Abstract 14801: B-type Natriuretic Peptides and Incident Cardiovascular Disease in a Multiethnic Cohort of Women
Background: Few studies have examined the value of adding B-type natriuretic peptides in risk prediction algorithms, particularly among middle-aged women, who are at lower absolute risk for cardiovascular disease than similarly aged men.
Methods and Results: Using a prospective case-cohort approach within the multiethnic Women’s Health Initiative Observational Cohort, we selected 1821 incident cases of CVD (746 myocardial infarction, 754 ischemic strokes, 160 hemorrhagic strokes, 161 other CVD deaths) and a randomly selected subcohort of 1992 women free of CVD. As anticipated, median (IQR) levels of NT-proBNP were higher at study entry among incident cases [120.3 (68.1, 219.5)] than among controls [100.4 (59.7, 172.6), P<0.0001]. In proportional hazards models adjusted for age and race, each 1 SD unit of logarithm-transformed NT-proBNP was associated with a 39% increase in the risk of CVD (HR 1.39, 95% CI 1.29-1.50, P<0.0001). Similar associations were observed after further adjustment for Adult Treatment Panel-III (ATP-III) [HR 1.37 (1.26-1.48) P<0.0001] and Reynolds Risk Score [1.32 (1.22-1.44) P<0.0001] covariates. We observed statistically significant improvements in the C-statistic, net reclassification improvement (NRI), categoryless NRI, and integrated discrimination improvement when NT-proBNP levels were added to both the ATP-III and Reynolds Risk Score CVD risk prediction algorithms (Table).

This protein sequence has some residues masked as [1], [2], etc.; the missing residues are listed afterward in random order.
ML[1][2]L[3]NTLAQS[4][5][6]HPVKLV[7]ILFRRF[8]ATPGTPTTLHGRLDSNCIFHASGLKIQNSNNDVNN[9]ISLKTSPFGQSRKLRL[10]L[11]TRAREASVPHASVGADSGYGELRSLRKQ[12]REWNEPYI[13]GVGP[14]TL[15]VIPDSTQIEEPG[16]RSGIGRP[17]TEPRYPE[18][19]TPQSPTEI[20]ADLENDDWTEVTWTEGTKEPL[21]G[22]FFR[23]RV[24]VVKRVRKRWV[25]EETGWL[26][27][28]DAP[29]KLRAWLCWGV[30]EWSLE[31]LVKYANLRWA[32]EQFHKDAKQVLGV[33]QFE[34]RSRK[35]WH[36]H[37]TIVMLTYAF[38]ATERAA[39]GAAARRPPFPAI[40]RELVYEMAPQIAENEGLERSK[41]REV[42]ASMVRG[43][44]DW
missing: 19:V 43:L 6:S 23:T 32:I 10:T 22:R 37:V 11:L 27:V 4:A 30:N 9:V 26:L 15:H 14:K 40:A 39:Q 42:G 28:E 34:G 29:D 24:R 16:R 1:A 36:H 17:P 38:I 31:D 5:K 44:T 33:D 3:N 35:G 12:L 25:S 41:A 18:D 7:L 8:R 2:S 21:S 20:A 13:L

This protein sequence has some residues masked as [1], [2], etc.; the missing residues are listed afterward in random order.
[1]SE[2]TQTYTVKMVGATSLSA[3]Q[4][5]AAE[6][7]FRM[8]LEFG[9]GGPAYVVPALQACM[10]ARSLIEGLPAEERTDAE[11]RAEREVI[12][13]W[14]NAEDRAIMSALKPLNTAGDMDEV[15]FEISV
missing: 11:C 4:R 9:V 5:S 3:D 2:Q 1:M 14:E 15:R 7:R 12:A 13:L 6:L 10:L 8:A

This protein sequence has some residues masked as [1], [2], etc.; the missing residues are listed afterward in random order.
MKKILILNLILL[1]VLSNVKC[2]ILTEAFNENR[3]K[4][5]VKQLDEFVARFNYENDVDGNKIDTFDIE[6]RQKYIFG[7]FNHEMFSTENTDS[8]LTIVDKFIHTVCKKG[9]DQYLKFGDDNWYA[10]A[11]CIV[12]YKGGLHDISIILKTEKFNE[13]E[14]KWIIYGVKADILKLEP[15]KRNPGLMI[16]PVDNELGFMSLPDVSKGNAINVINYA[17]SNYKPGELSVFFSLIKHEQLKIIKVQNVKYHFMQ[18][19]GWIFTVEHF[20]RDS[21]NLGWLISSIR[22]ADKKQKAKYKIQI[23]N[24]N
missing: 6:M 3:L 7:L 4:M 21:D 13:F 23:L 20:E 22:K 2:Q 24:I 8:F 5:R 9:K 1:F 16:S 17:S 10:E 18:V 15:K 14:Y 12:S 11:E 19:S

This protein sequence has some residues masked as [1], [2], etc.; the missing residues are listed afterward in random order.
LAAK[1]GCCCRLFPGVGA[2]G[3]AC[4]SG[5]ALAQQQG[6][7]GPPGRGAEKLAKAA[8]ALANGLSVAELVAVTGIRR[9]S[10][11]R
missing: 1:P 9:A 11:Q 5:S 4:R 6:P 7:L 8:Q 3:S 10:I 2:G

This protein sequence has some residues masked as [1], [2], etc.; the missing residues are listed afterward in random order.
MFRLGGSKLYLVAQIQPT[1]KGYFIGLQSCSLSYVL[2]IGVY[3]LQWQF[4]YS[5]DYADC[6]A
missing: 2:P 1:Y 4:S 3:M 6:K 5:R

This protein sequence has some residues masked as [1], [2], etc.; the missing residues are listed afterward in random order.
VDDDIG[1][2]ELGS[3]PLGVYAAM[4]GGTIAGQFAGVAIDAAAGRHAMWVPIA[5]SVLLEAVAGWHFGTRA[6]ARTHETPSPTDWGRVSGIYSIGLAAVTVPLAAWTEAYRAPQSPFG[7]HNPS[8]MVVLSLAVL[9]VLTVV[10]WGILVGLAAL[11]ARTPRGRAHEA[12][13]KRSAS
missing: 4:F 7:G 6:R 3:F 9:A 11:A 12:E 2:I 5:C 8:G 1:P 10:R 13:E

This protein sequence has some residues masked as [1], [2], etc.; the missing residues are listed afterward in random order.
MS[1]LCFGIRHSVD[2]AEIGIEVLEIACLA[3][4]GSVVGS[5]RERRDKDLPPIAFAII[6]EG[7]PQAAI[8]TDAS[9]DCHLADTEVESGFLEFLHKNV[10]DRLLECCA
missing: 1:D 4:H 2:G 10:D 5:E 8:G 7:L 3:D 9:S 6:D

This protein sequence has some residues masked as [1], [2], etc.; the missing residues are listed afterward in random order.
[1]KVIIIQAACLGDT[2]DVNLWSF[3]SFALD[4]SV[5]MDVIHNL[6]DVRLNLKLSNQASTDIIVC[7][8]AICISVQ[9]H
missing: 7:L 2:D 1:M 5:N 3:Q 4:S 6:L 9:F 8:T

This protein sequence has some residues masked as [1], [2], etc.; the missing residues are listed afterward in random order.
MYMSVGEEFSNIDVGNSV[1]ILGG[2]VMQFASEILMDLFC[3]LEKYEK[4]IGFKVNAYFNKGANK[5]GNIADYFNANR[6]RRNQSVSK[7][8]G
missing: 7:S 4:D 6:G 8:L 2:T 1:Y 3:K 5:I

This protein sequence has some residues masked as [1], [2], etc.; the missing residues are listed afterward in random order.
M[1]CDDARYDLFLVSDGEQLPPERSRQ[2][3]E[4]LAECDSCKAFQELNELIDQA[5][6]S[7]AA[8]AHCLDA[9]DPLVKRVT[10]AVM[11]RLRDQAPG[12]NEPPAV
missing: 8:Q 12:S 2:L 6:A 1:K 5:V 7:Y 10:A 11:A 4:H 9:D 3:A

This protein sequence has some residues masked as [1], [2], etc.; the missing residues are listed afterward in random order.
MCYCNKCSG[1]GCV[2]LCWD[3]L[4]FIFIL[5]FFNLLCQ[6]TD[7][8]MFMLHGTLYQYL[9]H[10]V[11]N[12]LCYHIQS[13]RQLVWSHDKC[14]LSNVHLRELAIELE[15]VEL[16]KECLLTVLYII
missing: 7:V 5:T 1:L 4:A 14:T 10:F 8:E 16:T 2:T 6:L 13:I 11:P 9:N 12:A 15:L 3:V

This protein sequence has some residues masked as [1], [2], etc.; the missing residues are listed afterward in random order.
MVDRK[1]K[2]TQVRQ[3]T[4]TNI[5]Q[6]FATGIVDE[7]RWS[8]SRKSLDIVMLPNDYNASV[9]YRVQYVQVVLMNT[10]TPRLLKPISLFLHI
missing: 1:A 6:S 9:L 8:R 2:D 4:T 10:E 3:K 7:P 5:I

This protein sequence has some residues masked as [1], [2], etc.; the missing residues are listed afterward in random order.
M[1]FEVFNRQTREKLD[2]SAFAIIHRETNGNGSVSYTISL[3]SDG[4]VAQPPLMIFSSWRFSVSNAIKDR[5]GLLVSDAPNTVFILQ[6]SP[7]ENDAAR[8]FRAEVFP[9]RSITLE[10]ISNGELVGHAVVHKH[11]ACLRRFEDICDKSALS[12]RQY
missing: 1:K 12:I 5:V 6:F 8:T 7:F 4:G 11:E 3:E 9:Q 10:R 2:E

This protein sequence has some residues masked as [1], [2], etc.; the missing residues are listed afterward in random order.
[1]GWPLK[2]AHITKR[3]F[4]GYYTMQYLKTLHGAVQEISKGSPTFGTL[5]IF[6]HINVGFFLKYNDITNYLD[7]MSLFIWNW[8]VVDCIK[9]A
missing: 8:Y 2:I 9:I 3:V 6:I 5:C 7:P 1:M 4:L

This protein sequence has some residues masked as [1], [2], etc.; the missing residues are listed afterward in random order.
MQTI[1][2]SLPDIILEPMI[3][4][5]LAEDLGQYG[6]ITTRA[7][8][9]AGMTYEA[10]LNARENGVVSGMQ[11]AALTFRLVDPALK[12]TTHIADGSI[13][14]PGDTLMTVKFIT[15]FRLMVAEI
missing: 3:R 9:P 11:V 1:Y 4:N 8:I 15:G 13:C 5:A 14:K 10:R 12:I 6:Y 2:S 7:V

Conclusions: In this multiethnic cohort of women with a substantial number of cardiovascular events, NT-proBNP improved measures of CVD risk prediction.
- © 2012 by American Heart Association, Inc.